In what the General Practitioner called 'this intelligent searching work', the author of 'Stigma' and 'Asylums' presents an analysis of the structures of social encounters from the perspective of the dramatic performance. He shows us exactly how people use such 'fixed props' as houses, clothes, and job situations; how they combine in teams resembling secret societies; and how they adopt discrepant roles and communicate out of character. Professor Goffman takes us 'backstage' too, into the regions where people both prepare their images and relax from them; and he demonstrates in painful detail what can happen when a performance falls flat.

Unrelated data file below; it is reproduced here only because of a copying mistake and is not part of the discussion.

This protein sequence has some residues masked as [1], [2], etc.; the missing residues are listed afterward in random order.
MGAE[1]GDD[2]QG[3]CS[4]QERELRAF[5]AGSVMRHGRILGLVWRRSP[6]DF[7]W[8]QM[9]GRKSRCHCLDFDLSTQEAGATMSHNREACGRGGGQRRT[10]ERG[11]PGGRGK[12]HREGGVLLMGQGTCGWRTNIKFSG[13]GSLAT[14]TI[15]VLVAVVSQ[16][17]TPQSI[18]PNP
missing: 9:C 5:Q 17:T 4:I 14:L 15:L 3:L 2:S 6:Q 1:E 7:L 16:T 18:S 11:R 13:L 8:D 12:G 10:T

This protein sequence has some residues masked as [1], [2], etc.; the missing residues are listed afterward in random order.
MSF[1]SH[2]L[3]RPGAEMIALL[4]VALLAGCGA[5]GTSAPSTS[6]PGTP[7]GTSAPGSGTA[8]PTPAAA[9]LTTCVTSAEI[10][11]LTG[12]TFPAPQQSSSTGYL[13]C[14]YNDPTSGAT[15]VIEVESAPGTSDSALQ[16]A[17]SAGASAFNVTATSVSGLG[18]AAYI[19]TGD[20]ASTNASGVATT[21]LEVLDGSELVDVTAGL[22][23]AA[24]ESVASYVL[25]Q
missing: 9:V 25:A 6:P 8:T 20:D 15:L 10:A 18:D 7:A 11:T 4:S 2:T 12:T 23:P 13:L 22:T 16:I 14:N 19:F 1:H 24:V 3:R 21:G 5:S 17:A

Erving Goffman (1922-1982) was one of the most influential sociologists of the twentieth century. He was Benjamin Franklin Professor of Anthropology and Sociology at the University of Pennsylvania.